Shortlisted for Best Crime Novel for Young Adults, CrimeFest Gala Awards 2017 | July 2016 Book of the Month | In a nutshell : tense, unusual thriller Set in a not-too-distant future in which, following the collapse of the EU and a major recession in the UK (that must feel much more prescient now than when the book was being written), jails are filled not just with criminals, but the innocent family members of those who have committed crimes too, Simon Mayo’s first YA novel is a gripping, well-thought out thriller that asks interesting questions about our pre-disposition to apportion blame as a way of avoiding more difficult questions about what’s really gone wrong. The central character Ant, imprisoned with her foster parents and little brother Mattie, is the kind of feisty, impulsive and courageous heroine who lights up the best YA. ~ Andrea Reece One to recommend to fans of The Hunger Games. Readers who enjoy this kind of thoughtful political thriller will also like One of Us by Jeannie Waudby.
July 2016 Book of the Month | In a Nutshell: Awesome Empowerment * Sisterly Support * Pursuing Passions This inspirational story about following dreams and the power of female friendship is as rich, warm and cheering as being curled up with a mug of hot chocolate on a bitterly cold day. Amber lives near London’s cosmopolitan Brick Lane with her gay dads. She loves words, Oscar Wilde and all things vintage. She hates the small-minded bullying “OMG girls” at school, and feels certain that “there must be other people like her out there somewhere. Other people who didn't fit it, or want to fit in.” And so, inspired by an Oscar Wilde quote, Amber seeks out sister Moonlight Dreamers, kindred sprits who also “dream of freedom and adventure”. The girls who respond to Amber’s call come from very different worlds, but they come together in a spirit of solidarity to create their own secret society in which difference is celebrated, and following your dreams is de rigeur. At the inaugural meeting of the Moonlight Dreamers, they each declare their dreams and pledge to pursue them. Amber is desperate to visit Oscar Wilde's grave in Paris. Shy photographer Maali yearns for the confidence to talk to boys. Poet Sky dreams of performing at a poetry slam, and New Yorker Rose wants to own a Harley Davidson and become a patissier, against her model mom’s desire for Rose to follow in her expensively-shoed footsteps. Utterly charming through even the girls’ most challenging moments, the author’s portrayal of female friendship and self-empowerment is sublimely enriching, and the novel ends with a glorious sense that the girls' journey is only just beginning: a lifetime of fortifying friendship and Moonlight Dreaming awaits. ~ Joanne Owen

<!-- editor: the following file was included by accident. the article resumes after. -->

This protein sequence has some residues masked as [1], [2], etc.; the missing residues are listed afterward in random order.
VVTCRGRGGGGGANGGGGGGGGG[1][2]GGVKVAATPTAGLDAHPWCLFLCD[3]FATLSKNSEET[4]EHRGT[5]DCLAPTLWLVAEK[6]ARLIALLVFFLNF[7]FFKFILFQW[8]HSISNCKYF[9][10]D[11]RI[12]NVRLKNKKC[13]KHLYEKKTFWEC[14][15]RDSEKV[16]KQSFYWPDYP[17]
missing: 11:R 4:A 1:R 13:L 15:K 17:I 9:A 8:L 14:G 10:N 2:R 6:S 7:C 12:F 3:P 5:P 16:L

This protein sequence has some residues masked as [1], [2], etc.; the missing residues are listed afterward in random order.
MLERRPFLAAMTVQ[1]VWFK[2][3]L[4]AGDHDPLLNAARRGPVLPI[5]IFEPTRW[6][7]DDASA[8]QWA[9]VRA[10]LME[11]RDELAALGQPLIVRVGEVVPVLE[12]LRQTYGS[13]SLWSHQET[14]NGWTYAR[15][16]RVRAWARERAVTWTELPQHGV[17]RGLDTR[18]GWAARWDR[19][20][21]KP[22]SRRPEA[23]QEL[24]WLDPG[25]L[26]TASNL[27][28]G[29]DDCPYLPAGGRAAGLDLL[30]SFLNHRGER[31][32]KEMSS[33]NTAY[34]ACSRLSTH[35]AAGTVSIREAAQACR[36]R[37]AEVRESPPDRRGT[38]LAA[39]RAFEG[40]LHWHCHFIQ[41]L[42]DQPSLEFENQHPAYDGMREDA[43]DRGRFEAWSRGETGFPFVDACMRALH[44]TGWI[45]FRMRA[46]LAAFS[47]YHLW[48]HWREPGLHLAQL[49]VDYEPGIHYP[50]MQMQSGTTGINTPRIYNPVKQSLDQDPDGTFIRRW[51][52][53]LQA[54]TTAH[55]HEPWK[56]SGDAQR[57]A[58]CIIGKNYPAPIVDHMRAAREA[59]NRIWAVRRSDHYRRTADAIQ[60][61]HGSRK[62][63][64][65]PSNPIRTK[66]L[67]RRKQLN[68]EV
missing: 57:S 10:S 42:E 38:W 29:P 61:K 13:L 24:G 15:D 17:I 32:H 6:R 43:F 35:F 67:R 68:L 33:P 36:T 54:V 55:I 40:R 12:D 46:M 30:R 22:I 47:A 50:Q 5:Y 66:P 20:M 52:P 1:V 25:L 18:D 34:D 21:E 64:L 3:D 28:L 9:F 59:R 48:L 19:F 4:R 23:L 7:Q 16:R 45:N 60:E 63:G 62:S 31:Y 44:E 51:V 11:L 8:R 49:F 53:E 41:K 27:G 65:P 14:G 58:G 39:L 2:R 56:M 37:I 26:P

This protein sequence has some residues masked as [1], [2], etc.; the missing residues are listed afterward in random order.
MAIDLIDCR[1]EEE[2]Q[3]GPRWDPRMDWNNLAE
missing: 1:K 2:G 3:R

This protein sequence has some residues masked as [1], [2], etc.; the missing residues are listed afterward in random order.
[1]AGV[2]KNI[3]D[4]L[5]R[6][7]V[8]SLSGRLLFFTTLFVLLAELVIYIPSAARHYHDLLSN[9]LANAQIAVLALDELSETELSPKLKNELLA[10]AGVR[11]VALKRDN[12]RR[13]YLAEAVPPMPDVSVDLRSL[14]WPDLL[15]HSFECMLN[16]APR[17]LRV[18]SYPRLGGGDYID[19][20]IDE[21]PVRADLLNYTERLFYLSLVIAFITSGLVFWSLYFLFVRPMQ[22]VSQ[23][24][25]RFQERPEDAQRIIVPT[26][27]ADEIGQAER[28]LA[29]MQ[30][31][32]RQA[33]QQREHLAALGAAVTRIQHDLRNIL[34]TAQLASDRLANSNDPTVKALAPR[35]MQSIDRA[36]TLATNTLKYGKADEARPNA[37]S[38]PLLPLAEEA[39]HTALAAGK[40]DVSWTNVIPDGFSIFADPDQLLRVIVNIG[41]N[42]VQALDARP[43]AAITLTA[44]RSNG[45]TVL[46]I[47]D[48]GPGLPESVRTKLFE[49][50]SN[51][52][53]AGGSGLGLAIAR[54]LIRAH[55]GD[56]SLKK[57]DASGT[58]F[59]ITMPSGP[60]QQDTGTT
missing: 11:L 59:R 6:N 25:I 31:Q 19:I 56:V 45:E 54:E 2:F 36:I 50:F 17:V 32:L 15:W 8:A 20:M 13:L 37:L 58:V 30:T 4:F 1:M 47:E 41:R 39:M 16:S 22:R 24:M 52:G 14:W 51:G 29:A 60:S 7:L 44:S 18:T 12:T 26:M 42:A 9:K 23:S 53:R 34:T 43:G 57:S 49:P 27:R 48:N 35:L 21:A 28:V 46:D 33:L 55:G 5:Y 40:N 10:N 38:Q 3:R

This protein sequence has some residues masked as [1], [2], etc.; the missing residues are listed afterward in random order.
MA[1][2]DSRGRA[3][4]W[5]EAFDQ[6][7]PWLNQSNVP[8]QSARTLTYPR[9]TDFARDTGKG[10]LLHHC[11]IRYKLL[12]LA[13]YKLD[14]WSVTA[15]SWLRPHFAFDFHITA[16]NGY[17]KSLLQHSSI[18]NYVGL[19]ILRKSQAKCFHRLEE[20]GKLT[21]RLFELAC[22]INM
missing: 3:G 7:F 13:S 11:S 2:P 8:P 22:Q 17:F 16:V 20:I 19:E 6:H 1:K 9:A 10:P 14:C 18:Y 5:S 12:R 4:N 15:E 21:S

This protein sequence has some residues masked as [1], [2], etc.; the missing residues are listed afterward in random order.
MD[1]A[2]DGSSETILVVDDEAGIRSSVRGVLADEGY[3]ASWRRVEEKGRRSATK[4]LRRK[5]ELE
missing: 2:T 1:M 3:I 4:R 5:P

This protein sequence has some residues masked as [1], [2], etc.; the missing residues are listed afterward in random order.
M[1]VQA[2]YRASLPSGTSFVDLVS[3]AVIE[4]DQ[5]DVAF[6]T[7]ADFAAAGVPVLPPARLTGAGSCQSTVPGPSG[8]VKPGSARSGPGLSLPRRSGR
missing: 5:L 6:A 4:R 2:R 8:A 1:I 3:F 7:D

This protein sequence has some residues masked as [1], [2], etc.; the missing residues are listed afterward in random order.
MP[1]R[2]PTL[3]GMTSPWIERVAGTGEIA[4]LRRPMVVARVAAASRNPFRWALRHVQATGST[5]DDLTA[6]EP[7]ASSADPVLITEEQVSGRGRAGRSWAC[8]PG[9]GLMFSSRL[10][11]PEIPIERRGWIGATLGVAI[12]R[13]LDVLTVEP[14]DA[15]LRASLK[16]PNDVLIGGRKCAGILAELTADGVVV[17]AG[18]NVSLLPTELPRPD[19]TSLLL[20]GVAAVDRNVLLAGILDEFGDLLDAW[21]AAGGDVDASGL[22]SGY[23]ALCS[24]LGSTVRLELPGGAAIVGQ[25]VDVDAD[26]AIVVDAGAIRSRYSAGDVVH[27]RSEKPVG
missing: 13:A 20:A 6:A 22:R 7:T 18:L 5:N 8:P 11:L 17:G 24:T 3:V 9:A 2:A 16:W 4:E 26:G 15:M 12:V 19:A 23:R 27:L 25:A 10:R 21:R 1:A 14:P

July 2016 Debut of the Month Absolutely compelling. I have to admit to being rather surprised by ‘The Otherlife’, I think I was expecting a rollicking fantasy adventure, instead a startling, yet subtle and thought provoking read awaited. Either told from the viewpoint of Ben as he is about to take his GCSE’s in 2012, or through his classmate Hobie’s journal in 2008, The Otherlife focuses on the importance of friendship and a variety of issues such as the pressure of being a teenager and parent’s expectations. While Ben copes with pain, both physical and mental, Hobie bulldozes his way through the school year, with few morals, and little thought. Julia Gray sets the Otherlife flickering on the edge of the page, on the knife edge of reality... waiting. As I settled in and felt as though I was beginning to understand, the writing ripped my thoughts apart and set me off on a new path. An intruiging, slicing read, The Otherlife, is also warmly tender and compassionate, and I highly recommend it. ~ Liz Robinson
In a nutshell: the agony and the ecstasy of the pre-teen The return of Arthur Bean, self-proclaimed creative genius and star of one already highly successful diary-based narrative is to be welcomed. Arthur is a rather special voice in fiction for young people: he’s smart, perceptive (except when it comes to his relationships with girls), frequently cynical and often very funny. His adventures – mostly concerning girls and the accidental loan/theft of a video camera, something that weighs heavily on him - are recounted in a variety of forms, from diary entries, texts and emails to homework assignments, even the script of a zombie movie he’s writing. It makes for varied, refreshing reading and feels both real and true. As well as the usual issues of friendships and first romances, Arthur is also mourning the loss of his mother, and this too is sensitively handled. ~ Andrea Reece